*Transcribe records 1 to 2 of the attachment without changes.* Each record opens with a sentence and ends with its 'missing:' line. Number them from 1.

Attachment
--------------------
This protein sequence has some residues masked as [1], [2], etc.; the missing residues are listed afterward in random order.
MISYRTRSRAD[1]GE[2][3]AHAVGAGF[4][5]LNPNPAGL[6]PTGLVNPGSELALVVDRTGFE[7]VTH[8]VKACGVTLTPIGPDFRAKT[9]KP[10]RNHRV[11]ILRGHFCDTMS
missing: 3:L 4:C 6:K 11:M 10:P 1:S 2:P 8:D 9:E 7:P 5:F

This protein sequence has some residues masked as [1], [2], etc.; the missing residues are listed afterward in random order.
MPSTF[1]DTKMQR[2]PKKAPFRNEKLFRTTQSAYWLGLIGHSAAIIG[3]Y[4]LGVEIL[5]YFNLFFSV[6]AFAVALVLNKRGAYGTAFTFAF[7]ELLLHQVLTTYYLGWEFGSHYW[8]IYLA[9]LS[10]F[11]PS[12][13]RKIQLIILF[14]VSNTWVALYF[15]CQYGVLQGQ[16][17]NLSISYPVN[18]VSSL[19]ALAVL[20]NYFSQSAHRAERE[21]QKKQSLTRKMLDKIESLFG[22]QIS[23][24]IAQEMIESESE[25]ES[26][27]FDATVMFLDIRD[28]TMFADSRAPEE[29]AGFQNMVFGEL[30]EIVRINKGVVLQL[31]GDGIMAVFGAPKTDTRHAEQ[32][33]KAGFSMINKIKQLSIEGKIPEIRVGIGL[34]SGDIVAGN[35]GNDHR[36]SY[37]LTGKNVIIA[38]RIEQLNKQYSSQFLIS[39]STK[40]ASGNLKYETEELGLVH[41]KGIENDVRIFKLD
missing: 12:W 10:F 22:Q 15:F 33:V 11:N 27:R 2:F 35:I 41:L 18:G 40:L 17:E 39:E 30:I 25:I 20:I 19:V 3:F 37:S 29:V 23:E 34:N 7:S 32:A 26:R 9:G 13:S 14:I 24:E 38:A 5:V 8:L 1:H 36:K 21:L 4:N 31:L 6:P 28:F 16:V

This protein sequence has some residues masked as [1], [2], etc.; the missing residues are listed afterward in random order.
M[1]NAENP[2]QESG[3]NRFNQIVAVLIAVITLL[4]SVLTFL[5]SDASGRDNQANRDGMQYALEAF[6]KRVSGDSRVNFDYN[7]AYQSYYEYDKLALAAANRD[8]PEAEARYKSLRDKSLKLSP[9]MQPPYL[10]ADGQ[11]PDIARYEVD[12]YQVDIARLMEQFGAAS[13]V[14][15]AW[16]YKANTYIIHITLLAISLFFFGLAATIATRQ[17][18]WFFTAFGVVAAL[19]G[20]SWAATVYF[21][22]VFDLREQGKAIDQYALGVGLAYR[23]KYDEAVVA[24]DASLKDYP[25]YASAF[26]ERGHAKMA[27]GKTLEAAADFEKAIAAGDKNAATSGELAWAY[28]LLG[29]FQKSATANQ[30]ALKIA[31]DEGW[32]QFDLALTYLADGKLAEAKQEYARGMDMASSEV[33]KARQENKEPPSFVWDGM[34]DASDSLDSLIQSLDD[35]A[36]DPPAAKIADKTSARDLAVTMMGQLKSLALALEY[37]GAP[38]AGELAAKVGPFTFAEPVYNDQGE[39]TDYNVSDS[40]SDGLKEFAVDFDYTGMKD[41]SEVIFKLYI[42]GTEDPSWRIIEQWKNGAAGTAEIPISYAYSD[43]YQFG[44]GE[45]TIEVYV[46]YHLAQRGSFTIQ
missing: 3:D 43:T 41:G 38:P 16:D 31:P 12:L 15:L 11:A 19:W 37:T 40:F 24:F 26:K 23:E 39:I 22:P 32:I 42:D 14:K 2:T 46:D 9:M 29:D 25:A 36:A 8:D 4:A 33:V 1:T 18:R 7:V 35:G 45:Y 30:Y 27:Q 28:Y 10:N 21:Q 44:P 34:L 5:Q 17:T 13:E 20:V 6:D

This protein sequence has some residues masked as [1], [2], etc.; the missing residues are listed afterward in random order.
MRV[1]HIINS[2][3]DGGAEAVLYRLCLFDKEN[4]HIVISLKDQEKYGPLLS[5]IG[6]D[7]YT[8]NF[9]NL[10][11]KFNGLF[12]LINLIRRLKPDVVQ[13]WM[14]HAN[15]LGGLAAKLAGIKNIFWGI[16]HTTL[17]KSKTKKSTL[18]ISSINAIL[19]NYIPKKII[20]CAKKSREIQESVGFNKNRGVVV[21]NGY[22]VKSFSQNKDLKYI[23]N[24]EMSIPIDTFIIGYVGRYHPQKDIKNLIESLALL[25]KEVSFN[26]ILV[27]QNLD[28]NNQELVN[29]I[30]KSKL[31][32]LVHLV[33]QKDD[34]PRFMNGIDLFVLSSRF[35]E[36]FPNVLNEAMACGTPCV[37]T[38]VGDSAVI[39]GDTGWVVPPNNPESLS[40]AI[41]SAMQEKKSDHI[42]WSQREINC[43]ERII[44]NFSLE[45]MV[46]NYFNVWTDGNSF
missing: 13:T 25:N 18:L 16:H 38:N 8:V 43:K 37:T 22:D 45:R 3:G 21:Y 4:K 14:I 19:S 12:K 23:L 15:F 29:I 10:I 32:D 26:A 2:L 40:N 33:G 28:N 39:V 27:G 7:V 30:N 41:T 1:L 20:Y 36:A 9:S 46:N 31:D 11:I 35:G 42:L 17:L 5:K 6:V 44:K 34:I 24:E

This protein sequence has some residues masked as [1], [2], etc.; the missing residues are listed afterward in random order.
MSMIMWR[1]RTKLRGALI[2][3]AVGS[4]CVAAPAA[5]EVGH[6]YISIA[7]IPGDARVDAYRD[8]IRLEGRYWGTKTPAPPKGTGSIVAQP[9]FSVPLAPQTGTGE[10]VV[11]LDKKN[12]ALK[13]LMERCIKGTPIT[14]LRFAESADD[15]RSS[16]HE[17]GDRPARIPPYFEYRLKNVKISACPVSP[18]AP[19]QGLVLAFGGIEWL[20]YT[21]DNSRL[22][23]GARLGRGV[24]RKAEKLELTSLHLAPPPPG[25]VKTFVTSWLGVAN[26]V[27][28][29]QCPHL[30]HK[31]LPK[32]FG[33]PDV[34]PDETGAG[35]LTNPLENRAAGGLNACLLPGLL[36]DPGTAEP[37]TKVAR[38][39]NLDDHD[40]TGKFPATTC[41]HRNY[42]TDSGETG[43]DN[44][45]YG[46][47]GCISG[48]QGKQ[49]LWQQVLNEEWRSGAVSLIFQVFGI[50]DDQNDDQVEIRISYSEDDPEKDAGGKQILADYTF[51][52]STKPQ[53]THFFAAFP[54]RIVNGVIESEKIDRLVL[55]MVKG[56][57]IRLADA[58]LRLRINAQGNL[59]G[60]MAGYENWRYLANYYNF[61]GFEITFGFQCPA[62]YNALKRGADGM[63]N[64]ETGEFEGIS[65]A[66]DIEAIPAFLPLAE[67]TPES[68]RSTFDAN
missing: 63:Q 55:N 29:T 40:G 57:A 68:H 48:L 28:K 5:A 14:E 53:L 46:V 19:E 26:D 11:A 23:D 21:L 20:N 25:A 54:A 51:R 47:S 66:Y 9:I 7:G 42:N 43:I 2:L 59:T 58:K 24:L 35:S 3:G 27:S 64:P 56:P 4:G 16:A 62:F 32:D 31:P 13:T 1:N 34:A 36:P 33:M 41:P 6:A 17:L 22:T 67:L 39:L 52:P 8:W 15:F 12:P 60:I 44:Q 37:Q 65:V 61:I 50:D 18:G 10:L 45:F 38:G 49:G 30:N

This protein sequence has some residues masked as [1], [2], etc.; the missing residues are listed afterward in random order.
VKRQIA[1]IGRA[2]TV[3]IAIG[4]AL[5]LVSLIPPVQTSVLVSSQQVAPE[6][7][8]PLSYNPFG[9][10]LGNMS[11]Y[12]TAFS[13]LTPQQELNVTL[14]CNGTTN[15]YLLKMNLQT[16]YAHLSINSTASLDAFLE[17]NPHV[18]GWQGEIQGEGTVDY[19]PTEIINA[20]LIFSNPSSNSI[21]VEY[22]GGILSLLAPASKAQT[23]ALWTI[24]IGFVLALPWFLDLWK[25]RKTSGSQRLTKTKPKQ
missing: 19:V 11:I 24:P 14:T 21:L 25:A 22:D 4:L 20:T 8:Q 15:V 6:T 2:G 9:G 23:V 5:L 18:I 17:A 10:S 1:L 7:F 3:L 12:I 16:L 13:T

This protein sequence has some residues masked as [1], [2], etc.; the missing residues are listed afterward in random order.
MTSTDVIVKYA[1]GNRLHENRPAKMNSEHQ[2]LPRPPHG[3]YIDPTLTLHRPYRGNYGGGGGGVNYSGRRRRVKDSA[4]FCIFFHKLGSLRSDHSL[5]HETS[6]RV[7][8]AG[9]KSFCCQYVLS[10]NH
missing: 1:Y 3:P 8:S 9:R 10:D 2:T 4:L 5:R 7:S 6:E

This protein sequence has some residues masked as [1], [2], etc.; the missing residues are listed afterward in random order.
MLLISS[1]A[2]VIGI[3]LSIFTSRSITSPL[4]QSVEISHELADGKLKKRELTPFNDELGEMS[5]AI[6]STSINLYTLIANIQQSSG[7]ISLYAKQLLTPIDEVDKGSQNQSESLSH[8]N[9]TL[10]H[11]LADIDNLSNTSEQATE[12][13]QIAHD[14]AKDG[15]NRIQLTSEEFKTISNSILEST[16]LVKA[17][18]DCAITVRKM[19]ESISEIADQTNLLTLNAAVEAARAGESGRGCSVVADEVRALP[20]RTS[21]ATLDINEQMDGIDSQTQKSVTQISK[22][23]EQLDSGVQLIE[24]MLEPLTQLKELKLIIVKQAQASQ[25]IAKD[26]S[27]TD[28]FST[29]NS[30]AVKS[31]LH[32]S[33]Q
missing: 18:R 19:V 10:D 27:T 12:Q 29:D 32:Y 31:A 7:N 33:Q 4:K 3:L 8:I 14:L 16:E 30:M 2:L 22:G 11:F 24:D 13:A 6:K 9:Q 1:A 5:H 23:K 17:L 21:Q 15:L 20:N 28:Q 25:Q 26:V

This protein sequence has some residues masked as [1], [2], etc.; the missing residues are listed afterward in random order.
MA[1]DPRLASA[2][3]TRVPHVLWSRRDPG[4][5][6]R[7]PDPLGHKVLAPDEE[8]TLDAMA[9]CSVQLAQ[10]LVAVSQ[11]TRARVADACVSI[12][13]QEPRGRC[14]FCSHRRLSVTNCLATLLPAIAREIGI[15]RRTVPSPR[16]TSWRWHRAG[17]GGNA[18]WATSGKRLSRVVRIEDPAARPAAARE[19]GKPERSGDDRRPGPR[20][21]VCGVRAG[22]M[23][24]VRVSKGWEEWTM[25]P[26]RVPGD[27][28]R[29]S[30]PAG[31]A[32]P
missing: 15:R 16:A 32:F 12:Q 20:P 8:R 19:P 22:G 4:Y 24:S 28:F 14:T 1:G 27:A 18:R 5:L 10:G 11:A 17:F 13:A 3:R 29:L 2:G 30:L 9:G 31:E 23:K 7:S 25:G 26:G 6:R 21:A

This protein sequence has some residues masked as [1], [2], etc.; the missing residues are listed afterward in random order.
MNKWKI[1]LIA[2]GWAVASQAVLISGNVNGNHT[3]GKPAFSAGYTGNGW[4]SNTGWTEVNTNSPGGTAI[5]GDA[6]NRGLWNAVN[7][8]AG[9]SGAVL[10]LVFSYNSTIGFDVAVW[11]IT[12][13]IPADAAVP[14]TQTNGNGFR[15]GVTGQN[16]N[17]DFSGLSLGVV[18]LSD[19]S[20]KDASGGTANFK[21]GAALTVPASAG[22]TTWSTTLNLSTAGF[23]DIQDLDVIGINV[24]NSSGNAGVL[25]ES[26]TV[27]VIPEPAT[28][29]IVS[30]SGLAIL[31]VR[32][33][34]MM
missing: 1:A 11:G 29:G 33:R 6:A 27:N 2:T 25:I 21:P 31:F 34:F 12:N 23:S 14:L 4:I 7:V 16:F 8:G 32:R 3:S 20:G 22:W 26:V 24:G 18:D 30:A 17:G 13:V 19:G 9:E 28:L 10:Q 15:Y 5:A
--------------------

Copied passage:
This protein sequence has some residues masked as [1], [2], etc.; the missing residues are listed afterward in random order.
MISYRTRSRAD[1]GE[2][3]AHAVGAGF[4][5]LNPNPAGL[6]PTGLVNPGSELALVVDRTGFE[7]VTH[8]VKACGVTLTPIGPDFRAKT[9]KP[10]RNHRV[11]ILRGHFCDTMS
missing: 3:L 4:C 6:K 11:M 10:P 1:S 2:P 8:D 9:E 7:P 5:F

This protein sequence has some residues masked as [1], [2], etc.; the missing residues are listed afterward in random order.
MPSTF[1]DTKMQR[2]PKKAPFRNEKLFRTTQSAYWLGLIGHSAAIIG[3]Y[4]LGVEIL[5]YFNLFFSV[6]AFAVALVLNKRGAYGTAFTFAF[7]ELLLHQVLTTYYLGWEFGSHYW[8]IYLA[9]LS[10]F[11]PS[12][13]RKIQLIILF[14]VSNTWVALYF[15]CQYGVLQGQ[16][17]NLSISYPVN[18]VSSL[19]ALAVL[20]NYFSQSAHRAERE[21]QKKQSLTRKMLDKIESLFG[22]QIS[23][24]IAQEMIESESE[25]ES[26][27]FDATVMFLDIRD[28]TMFADSRAPEE[29]AGFQNMVFGEL[30]EIVRINKGVVLQL[31]GDGIMAVFGAPKTDTRHAEQ[32][33]KAGFSMINKIKQLSIEGKIPEIRVGIGL[34]SGDIVAGN[35]GNDHR[36]SY[37]LTGKNVIIA[38]RIEQLNKQYSSQFLIS[39]STK[40]ASGNLKYETEELGLVH[41]KGIENDVRIFKLD
missing: 12:W 10:F 22:Q 15:F 33:V 11:N 27:R 2:F 35:I 41:L 18:G 40:L 17:E 39:E 30:I 25:I 20:I 19:V 3:F 37:S 29:V 23:E 34:N 7:S 32:A 26:R 9:G 13:S 14:I 24:E 38:A 5:V 8:L 1:H 36:K 21:L 4:N 31:L 6:P 28:F 16:V